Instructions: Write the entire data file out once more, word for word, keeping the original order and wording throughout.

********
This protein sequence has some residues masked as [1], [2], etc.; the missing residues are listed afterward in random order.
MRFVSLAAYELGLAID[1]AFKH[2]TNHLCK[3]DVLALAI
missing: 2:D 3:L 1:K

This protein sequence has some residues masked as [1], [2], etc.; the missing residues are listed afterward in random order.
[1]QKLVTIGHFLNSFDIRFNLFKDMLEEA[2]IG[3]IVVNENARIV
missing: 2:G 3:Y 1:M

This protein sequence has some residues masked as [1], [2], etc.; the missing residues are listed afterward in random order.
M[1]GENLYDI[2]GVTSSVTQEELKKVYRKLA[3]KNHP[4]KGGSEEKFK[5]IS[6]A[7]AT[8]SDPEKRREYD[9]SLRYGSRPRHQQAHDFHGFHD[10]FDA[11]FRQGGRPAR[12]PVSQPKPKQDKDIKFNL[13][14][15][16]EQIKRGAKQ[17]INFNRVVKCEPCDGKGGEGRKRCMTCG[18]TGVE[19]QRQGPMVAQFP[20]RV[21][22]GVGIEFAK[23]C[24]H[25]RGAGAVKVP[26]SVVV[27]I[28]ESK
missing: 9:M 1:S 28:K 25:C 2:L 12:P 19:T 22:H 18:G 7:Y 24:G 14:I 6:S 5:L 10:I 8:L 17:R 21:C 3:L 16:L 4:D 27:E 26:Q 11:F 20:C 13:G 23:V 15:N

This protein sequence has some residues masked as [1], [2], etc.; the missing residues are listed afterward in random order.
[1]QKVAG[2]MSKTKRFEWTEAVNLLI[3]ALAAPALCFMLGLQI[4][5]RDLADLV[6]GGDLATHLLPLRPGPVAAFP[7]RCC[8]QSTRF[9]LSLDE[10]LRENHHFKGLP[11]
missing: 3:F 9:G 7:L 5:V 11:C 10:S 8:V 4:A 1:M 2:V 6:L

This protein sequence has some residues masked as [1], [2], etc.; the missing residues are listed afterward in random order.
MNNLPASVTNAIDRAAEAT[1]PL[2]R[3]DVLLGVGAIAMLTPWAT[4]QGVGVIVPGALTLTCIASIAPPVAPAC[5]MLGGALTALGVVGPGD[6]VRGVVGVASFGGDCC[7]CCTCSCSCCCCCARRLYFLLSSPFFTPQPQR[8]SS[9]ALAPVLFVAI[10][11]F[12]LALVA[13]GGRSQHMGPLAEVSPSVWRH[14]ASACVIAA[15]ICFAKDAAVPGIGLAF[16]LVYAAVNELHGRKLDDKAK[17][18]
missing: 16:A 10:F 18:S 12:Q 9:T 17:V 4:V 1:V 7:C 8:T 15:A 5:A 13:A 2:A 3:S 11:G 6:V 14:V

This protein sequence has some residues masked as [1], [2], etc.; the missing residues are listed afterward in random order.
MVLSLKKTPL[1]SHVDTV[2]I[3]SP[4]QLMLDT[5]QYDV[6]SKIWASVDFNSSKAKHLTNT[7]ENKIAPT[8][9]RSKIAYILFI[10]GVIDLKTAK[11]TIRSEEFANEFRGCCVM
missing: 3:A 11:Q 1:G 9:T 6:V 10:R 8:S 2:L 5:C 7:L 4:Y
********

This protein sequence has some residues masked as [1], [2], etc.; the missing residues are listed afterward in random order.
MRFVSLAAYELGLAID[1]AFKH[2]TNHLCK[3]DVLALAI
missing: 2:D 3:L 1:K

This protein sequence has some residues masked as [1], [2], etc.; the missing residues are listed afterward in random order.
[1]QKLVTIGHFLNSFDIRFNLFKDMLEEA[2]IG[3]IVVNENARIV
missing: 2:G 3:Y 1:M

This protein sequence has some residues masked as [1], [2], etc.; the missing residues are listed afterward in random order.
M[1]GENLYDI[2]GVTSSVTQEELKKVYRKLA[3]KNHP[4]KGGSEEKFK[5]IS[6]A[7]AT[8]SDPEKRREYD[9]SLRYGSRPRHQQAHDFHGFHD[10]FDA[11]FRQGGRPAR[12]PVSQPKPKQDKDIKFNL[13][14][15][16]EQIKRGAKQ[17]INFNRVVKCEPCDGKGGEGRKRCMTCG[18]TGVE[19]QRQGPMVAQFP[20]RV[21][22]GVGIEFAK[23]C[24]H[25]RGAGAVKVP[26]SVVV[27]I[28]ESK
missing: 9:M 1:S 28:K 25:C 2:L 12:P 19:T 22:H 18:G 7:Y 24:G 14:I 6:S 5:L 10:I 8:L 17:R 21:C 3:L 16:L 4:D 27:E 26:Q 11:F 20:C 13:G 23:V 15:N

This protein sequence has some residues masked as [1], [2], etc.; the missing residues are listed afterward in random order.
[1]QKVAG[2]MSKTKRFEWTEAVNLLI[3]ALAAPALCFMLGLQI[4][5]RDLADLV[6]GGDLATHLLPLRPGPVAAFP[7]RCC[8]QSTRF[9]LSLDE[10]LRENHHFKGLP[11]
missing: 3:F 9:G 7:L 5:V 11:C 10:S 8:V 4:A 1:M 2:V 6:L

This protein sequence has some residues masked as [1], [2], etc.; the missing residues are listed afterward in random order.
MNNLPASVTNAIDRAAEAT[1]PL[2]R[3]DVLLGVGAIAMLTPWAT[4]QGVGVIVPGALTLTCIASIAPPVAPAC[5]MLGGALTALGVVGPGD[6]VRGVVGVASFGGDCC[7]CCTCSCSCCCCCARRLYFLLSSPFFTPQPQR[8]SS[9]ALAPVLFVAI[10][11]F[12]LALVA[13]GGRSQHMGPLAEVSPSVWRH[14]ASACVIAA[15]ICFAKDAAVPGIGLAF[16]LVYAAVNELHGRKLDDKAK[17][18]
missing: 16:A 10:F 18:S 12:Q 9:T 17:V 4:V 1:V 7:C 8:T 15:A 5:A 13:A 2:A 3:S 11:G 6:V 14:V

This protein sequence has some residues masked as [1], [2], etc.; the missing residues are listed afterward in random order.
MVLSLKKTPL[1]SHVDTV[2]I[3]SP[4]QLMLDT[5]QYDV[6]SKIWASVDFNSSKAKHLTNT[7]ENKIAPT[8][9]RSKIAYILFI[10]GVIDLKTAK[11]TIRSEEFANEFRGCCVM
missing: 3:A 11:Q 1:G 9:T 6:V 10:R 8:S 2:L 5:C 7:L 4:Y